In 1960, Alpern, Falls, and Lee reviewed the extensive literature on congenital monochromatism and then described the visual characteristics of five patients with typical total monochromacy.1 At the time these data were presented, one of us (H.F.F.) made a plea for eyes of this kind which might become available for histological examination. One such case has now been described, but the eyes were only obtained 40 hours after death, at which time considerable autolysis of the photoreceptor layer had already occurred.2 In the case to be presented, the eye was fixed immediately after surgical enucleation. While we had no psychophysical measurements on this observer at that time, we have since obtained good measurements of the color vision and dark adaptation characteristics of her remaining eye. The present paper will describe the results of both the histological examination and the psychophysical measurements.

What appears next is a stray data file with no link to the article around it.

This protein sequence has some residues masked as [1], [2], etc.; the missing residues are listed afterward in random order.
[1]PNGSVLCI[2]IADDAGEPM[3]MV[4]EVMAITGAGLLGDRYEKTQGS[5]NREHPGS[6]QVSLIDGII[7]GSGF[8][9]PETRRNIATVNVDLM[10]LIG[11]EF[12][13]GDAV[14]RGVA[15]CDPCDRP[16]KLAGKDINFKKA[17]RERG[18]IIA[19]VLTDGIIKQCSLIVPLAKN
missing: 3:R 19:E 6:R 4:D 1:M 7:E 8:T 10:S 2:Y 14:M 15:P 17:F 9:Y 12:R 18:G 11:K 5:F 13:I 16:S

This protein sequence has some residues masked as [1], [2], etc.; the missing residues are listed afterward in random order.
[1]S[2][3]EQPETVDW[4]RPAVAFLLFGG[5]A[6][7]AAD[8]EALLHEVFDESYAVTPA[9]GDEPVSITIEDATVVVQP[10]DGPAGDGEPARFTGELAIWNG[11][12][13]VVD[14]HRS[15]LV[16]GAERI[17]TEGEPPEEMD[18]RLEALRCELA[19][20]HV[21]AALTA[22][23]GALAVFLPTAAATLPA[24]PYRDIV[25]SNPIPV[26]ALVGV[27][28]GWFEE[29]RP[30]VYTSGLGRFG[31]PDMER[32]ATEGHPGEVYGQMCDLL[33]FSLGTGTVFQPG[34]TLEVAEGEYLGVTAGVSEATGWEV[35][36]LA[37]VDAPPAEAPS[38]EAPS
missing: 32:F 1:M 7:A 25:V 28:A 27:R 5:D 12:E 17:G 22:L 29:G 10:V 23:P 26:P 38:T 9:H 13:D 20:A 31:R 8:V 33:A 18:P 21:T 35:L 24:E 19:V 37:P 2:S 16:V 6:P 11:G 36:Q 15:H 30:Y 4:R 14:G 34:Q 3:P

Report of Case
A 69-year-old white woman,
FALLS HF, WOLTER JR, ALPERN M. Typical Total Monochromacy: A Histological and Psychophysical Study. Arch Ophthalmol. 1965;74(5):610–616. doi:10.1001/archopht.1965.00970040612005
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